Time filter

Source Type

Quetel C.R.,European Commission | Vassileva E.,European Commission | Vassileva E.,IAEA Marine Environment Laboratories | Petrov I.,European Commission | And 2 more authors.
Analytical and Bioanalytical Chemistry

This paper describes the application of TiO2 nano-particles (anatase form) for the solid-phase extraction of iron from coastal seawater samples. We investigated the adsorption processes by infra-red spectroscopy. We compared in batch and on-(mini)column extraction approaches (0.1 and 0.05 g TiO2 per sample, respectively), combined to external calibration and detection by inductively coupled plasma mass spectrometry at medium mass resolution. Globally, this titania phase was slightly more efficient with seawater than with ultra-pure water, although between pH 2 and pH 7, the Fe retention efficiency progressed more in ultra-pure water than in seawater (6.9 versus 4.8 times improvement). Different reaction schemes are proposed between Fe(III) species and the two main categories of titania sites at pH 2 (adsorption of [FeL x ](3-x)+ via possibly the mediation of chlorides) and at pH 7 (adsorption of [Fe(OH)2]+ and precipitation of [Fe(OH)3]0). Under optimised conditions, the inlet system was pre-cleaned by pumping 6% HCl for ∼2 h, and the column was conditioned by aspirating ultra-pure water (1.7 g min-1) and 0.05% ammonia (0.6 g min-1) for 1 min. Then 3 g seawater sample was loaded at the same flow rate while being mixed on-line with 0.05% ammonia at 0.6 g min-1 to adjust the pH to 7. The iron retained on the oxide powder was then eluted with 3 g 6% HCl (<0.002% residual salinity in the separated samples). The overall procedural blank was 220 ± 46 (2 s, n = 16) ng Fe kg-1 (the titania was renewed in the column every 20 samples, with 2-min rinsing in between samples with 6% HCl at 1.5 g min-1). The recovery estimated from the Canadian certified reference material CASS-2 was 69.5 ± 7.6% (2 s, n = 4). Typically, the relative combined uncertainty (k = 2) estimated for the measurement of ∼1 μg Fe kg-1 (0.45 μm filtered and acidified to pH 1.5) of seawater was ∼12%. We applied our method to a similar sample, from the coastal region of the North Sea. The agreement well within stated uncertainties of our result with the value obtained independently by isotope dilution mass spectrometry further validated our method. © 2010 Springer-Verlag. Source

Garcia-Ruiz S.,European Commission | Petrov I.,European Commission | Petrov I.,Free University of Colombia | Vassileva E.,European Commission | And 2 more authors.
Analytical and Bioanalytical Chemistry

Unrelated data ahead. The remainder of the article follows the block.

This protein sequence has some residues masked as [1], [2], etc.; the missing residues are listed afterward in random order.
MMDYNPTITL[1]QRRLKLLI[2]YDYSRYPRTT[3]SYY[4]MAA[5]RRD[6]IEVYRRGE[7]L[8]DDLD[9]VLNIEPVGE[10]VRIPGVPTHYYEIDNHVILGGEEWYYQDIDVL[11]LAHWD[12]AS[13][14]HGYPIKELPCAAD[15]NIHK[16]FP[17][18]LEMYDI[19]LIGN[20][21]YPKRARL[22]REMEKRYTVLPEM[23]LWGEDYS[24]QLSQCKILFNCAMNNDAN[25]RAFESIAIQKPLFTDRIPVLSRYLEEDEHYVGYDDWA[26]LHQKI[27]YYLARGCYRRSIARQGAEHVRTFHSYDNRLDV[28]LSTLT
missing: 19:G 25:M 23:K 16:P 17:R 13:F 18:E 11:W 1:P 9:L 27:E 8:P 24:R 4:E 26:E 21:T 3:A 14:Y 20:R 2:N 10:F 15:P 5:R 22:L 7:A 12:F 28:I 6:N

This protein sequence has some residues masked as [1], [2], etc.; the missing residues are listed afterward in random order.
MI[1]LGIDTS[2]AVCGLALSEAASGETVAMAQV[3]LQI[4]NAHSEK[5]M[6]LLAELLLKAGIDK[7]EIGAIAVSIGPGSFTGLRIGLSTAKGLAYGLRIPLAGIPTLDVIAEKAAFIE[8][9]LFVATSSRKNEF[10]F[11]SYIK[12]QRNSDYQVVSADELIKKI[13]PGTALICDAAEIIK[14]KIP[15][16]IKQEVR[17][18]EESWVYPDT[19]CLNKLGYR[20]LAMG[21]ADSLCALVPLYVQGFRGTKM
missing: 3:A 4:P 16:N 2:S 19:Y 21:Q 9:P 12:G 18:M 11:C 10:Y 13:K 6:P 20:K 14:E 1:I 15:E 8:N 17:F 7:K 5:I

The cadmium content in surface water is regulated by the last European Water Framework Directive to a maximum between 0.08 and 0.25 μg L -1 depending on the water type and hardness. Direct measurement of cadmium at this low level is not straightforward in real samples, and we hereby propose a validated method capable of addressing cadmium content below μg L-1 level in natural water. It is based on solid-phase extraction using TiO2 nanoparticles as solid sorbent (0.05 g packed in mini-columns) to allow the separation and preconcentration of cadmium from the sample, combined to direct isotope dilution and detection by inductively coupled plasma mass spectrometry (ID-ICP-MS). The extraction setup is miniaturised and semi-automated to reduce risks of sample contamination and improve reproducibility. Procedural blanks for the whole measurement process were 5.3 ± 2.8 ng kg-1 (1 s) for 50 g of ultrapure water preconcentrated ten times. Experimental conditions influencing the separation (including loading pH, sample flow rates, and acid concentration in the eluent) were evaluated. With isotope dilution the Cd recovery rate does not have to be evaluated carefully. Moreover, the mathematical model associated to IDMS is known, and provides transparency for the uncertainty propagation. Our validation protocol was in agreement with guidelines of the ISO/IEC 17025 standard (chapter 5.4.5). Firstly, we assessed the experimental factors influencing the final result. Secondly, we compared the isotope ratios measured after our separation procedure to the reference values obtained with a different protocol for the digested test material IMEP-111 (mineral feed). Thirdly, we analysed the certified reference material BCR-609 (groundwater). Finally, combined uncertainties associated to our results were estimated according to ISO-GUM guidelines (typically, 3-4% k = 2 for a cadmium content of around 100 ng kg -1). We applied the developed method to the groundwater and wastewater samples ERM-CA615 and BCR-713, respectively, and results agreed with certificate values within uncertainty statements. [Figure not available: see fulltext.] © 2011 Springer-Verlag. Source